The Ethics of Recycling
In recent decades, there has been an increasing interest in environmental awareness in the United States, as well as in many other countries. People are becoming aware of our current global warming issue, the decreasing numbers of one-use resources, and the great rise in air and water pollution. We have been seeking ways to treat and prevent these problems in our current society. One of the major ways Americans have been trying to combat the issue of decreasing numbers of one-use resources is to use more renewable resources that we are able to recycle. If recycling is available to all of us to use, should it be mandatory that we use renewable resources and recycle them after use? Is it worth the extra time and effort to put our cans in a separate bin for trash collection? Some of the benefits of recycling include: well-run recycling programs cost less to operate than waste collection, land-fills, and incineration; recycling creates 1.1 million jobs; and thousands of U.S. companies have saved millions of dollars through their voluntary recycling programs. Some of the downfalls to recycling include inconvenience and a sense of false security on the current status of our planet. I believe that the benefits of recycling greatly outweigh the downfalls, but what does this mean on a moral or ethical level? Just because an activity is obviously good to the majority of society doesn’t necessarily mean we should all have to participate.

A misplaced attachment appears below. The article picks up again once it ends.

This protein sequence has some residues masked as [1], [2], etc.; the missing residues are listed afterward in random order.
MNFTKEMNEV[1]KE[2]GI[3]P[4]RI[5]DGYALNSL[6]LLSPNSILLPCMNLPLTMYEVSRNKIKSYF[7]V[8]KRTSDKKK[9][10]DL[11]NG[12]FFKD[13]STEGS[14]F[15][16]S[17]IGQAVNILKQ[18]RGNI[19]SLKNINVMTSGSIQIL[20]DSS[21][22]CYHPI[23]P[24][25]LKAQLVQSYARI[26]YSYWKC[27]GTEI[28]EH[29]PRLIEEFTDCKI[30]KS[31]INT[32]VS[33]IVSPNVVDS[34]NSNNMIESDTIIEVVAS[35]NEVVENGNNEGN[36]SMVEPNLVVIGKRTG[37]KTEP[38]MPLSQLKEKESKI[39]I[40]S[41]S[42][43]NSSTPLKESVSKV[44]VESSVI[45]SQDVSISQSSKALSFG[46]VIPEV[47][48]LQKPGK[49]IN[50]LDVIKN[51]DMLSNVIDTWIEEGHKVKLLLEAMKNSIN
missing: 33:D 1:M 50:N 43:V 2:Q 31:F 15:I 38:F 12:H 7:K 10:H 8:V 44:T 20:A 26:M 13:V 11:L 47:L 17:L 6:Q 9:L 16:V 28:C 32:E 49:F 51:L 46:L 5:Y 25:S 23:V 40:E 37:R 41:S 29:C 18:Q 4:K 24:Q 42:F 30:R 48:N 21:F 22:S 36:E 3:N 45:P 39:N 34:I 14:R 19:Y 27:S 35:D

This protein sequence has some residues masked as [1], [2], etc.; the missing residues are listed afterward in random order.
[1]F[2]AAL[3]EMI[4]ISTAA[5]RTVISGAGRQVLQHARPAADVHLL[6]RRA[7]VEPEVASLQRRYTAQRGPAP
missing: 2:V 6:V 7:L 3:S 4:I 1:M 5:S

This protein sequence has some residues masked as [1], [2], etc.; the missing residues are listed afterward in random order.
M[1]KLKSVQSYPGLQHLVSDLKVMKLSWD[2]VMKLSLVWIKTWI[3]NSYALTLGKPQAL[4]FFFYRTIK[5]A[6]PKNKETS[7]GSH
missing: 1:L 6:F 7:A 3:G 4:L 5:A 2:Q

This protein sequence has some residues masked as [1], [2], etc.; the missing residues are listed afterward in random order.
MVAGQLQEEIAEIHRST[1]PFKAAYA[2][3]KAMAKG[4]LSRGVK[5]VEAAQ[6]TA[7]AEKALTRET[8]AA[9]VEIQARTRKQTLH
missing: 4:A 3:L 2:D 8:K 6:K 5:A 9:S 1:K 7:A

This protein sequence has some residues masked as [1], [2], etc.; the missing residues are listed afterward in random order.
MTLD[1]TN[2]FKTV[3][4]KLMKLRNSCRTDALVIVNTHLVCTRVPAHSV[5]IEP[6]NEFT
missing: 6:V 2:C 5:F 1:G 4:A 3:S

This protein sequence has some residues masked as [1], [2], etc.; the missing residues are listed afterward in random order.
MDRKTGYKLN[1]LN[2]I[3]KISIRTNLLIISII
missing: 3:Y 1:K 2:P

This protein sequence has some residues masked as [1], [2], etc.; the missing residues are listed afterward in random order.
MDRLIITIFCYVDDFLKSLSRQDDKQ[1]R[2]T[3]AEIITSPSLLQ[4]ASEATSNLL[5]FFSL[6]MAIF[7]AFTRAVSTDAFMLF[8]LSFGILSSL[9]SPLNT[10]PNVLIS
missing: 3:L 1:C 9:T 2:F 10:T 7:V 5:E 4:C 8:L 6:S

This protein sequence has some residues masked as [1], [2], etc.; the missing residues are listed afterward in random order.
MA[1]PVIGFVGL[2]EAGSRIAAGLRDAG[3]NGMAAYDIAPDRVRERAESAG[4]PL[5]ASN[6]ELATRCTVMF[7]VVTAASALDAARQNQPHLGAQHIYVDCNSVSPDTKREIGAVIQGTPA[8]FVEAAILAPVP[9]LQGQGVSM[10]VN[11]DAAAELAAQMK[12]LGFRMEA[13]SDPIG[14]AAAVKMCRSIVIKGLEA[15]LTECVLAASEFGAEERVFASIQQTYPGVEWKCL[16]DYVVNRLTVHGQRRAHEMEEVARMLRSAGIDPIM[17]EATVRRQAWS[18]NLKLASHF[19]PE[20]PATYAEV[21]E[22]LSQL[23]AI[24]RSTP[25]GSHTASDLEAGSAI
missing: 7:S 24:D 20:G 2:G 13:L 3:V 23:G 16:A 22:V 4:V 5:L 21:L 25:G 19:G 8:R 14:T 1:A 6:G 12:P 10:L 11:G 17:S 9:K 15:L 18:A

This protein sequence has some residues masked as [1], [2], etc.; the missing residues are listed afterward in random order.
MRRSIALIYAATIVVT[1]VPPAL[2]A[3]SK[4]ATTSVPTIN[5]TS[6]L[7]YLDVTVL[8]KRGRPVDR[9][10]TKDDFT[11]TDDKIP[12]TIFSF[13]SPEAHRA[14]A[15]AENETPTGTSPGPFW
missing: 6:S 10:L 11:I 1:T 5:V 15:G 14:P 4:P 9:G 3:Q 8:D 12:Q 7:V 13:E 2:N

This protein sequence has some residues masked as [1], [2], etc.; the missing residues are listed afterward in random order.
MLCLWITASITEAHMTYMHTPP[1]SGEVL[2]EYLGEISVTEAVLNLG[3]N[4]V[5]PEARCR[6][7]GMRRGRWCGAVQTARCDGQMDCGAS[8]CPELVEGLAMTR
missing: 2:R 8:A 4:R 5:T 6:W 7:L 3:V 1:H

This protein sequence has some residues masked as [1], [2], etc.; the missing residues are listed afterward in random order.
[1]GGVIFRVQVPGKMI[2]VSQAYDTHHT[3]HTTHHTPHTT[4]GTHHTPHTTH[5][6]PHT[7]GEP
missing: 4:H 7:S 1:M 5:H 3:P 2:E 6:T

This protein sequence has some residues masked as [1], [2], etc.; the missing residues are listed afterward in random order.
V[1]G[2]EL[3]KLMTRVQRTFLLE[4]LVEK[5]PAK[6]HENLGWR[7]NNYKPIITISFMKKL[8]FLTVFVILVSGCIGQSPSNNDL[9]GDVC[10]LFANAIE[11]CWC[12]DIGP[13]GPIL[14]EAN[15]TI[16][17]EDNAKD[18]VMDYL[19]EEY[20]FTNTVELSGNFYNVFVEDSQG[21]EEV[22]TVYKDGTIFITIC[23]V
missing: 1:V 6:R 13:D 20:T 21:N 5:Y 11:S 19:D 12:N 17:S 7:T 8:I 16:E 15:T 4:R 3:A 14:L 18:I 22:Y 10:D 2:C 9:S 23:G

One major benefit of recycling is that well-run recycling programs cost less to operate than waste collection, land filling, and incineration. The more that people recycle, the cheaper it is to run these programs. Often, communities can get reimbursement for the items that they recycle. Recycling also produces 1.1 million jobs in the U.S. alone. The more jobs that we have available to offer people, the better off our economy will be as a whole. In the end, recycling is a good money-saving device and...
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